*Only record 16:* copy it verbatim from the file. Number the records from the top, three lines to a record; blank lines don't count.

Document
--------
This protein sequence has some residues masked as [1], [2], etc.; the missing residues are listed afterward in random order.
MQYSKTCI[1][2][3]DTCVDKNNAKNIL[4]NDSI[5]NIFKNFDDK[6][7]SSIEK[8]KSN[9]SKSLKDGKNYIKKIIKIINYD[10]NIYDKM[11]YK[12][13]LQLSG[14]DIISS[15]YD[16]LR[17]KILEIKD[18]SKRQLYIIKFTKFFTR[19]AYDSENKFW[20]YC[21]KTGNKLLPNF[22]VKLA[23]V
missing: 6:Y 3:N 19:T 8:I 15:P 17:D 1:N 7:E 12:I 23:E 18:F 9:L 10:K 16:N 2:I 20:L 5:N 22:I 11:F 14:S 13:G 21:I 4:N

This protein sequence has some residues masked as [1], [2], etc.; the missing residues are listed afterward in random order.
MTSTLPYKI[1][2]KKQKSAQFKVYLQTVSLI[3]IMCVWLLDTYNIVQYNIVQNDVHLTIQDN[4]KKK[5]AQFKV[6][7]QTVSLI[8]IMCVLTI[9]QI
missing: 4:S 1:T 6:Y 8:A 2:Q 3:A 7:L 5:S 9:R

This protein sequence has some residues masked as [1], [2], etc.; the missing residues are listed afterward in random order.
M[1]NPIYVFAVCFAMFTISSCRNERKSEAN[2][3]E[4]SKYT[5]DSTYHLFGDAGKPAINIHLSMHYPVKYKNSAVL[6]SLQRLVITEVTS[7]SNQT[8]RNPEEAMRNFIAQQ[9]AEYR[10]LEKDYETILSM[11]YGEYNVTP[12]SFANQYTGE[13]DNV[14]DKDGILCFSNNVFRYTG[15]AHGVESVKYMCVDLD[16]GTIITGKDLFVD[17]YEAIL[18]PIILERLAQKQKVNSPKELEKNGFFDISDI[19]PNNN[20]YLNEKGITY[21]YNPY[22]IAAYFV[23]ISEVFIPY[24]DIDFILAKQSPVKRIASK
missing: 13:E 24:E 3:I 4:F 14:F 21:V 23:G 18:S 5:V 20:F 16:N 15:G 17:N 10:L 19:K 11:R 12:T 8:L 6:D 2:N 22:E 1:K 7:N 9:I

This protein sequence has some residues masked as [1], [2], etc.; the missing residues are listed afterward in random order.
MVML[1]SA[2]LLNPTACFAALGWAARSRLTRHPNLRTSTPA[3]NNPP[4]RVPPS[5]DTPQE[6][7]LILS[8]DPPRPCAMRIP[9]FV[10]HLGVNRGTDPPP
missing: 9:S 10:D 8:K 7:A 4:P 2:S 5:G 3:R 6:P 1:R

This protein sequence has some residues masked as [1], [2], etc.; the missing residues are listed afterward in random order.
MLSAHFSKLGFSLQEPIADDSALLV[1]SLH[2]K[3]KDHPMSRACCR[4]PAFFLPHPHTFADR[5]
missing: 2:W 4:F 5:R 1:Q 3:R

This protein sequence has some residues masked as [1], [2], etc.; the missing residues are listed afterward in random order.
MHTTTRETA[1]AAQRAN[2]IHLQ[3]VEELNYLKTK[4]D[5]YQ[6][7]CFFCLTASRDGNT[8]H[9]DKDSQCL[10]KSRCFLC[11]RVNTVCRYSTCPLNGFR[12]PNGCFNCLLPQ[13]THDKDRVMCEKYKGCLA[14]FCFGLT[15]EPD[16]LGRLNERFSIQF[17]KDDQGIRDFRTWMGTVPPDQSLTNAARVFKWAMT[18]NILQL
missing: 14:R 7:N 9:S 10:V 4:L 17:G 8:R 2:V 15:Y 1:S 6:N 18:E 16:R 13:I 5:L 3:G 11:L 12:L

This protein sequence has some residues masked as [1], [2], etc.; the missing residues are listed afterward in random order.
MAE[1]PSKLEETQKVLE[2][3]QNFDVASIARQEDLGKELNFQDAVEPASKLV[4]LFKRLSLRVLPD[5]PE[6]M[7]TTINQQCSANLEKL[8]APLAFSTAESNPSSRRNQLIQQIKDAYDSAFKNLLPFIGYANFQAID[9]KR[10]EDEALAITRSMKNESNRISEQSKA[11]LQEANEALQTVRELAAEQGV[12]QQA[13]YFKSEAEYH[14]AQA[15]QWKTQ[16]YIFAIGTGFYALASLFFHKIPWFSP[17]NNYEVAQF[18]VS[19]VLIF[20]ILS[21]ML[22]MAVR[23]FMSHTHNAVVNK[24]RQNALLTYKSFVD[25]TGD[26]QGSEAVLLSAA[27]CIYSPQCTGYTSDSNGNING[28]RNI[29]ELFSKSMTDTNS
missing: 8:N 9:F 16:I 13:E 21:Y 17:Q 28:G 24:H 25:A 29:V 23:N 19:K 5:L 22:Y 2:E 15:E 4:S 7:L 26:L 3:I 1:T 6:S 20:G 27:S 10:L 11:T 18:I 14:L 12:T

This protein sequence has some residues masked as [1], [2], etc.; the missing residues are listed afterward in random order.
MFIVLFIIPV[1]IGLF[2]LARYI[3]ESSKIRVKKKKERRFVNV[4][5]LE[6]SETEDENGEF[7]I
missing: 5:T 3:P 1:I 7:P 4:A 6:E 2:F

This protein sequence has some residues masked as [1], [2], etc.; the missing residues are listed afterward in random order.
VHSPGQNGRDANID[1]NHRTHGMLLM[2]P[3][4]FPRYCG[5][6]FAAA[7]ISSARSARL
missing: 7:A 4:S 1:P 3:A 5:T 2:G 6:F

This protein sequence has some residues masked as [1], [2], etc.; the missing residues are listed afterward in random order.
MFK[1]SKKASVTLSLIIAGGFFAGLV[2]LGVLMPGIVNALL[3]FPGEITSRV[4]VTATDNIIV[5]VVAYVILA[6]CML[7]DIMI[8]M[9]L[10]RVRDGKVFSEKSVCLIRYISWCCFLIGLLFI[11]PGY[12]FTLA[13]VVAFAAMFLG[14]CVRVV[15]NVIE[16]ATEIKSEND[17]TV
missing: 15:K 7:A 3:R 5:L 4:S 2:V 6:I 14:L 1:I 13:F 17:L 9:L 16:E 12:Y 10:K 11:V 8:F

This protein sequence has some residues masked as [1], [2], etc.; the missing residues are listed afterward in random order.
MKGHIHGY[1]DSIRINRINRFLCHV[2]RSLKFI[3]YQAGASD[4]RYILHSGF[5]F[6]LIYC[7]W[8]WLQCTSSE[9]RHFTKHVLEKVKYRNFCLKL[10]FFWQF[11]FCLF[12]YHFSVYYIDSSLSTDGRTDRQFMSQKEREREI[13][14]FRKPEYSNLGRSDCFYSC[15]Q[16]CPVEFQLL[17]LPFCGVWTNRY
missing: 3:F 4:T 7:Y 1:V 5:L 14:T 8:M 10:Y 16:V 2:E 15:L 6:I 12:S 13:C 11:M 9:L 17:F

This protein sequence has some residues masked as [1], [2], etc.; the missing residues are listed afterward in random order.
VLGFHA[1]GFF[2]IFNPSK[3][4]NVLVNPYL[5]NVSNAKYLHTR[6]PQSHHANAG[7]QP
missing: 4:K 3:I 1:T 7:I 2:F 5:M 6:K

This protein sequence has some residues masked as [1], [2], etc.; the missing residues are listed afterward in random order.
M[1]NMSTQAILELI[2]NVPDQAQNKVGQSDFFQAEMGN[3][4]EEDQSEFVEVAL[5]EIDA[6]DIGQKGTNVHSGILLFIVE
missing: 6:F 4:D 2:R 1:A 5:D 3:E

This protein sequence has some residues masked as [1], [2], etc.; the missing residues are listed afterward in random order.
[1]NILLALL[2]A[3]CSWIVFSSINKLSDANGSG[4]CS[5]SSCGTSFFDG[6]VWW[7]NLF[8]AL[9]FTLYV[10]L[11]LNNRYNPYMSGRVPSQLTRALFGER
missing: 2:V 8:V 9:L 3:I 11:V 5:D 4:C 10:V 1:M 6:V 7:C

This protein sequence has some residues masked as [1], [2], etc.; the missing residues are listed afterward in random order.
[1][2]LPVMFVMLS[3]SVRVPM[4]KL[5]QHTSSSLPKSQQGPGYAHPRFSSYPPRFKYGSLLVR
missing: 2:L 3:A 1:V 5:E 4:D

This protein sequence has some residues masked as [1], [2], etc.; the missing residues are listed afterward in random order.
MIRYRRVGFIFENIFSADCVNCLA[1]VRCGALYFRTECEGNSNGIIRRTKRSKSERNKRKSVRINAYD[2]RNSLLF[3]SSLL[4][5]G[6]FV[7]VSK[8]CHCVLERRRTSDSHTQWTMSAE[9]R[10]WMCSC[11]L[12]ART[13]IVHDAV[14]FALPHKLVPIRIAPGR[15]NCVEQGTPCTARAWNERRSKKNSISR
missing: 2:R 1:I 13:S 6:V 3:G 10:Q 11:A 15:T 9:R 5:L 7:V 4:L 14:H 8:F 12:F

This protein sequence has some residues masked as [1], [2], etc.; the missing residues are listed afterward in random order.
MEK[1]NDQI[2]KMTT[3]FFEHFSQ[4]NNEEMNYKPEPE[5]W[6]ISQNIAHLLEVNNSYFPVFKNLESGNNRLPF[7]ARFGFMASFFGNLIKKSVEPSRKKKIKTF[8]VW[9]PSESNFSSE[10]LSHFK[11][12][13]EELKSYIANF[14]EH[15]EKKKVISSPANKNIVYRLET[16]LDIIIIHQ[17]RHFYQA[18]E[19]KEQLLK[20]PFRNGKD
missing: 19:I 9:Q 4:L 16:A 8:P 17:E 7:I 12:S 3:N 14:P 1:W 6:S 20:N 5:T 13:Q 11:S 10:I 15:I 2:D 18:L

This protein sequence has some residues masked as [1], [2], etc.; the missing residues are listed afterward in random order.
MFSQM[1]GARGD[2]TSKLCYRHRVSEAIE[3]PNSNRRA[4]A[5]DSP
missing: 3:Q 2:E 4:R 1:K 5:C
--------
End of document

This protein sequence has some residues masked as [1], [2], etc.; the missing residues are listed afterward in random order.
MIRYRRVGFIFENIFSADCVNCLA[1]VRCGALYFRTECEGNSNGIIRRTKRSKSERNKRKSVRINAYD[2]RNSLLF[3]SSLL[4][5]G[6]FV[7]VSK[8]CHCVLERRRTSDSHTQWTMSAE[9]R[10]WMCSC[11]L[12]ART[13]IVHDAV[14]FALPHKLVPIRIAPGR[15]NCVEQGTPCTARAWNERRSKKNSISR
missing: 2:R 1:I 13:S 6:V 3:G 10:Q 11:A 15:T 9:R 5:L 7:V 4:L 14:H 8:F 12:F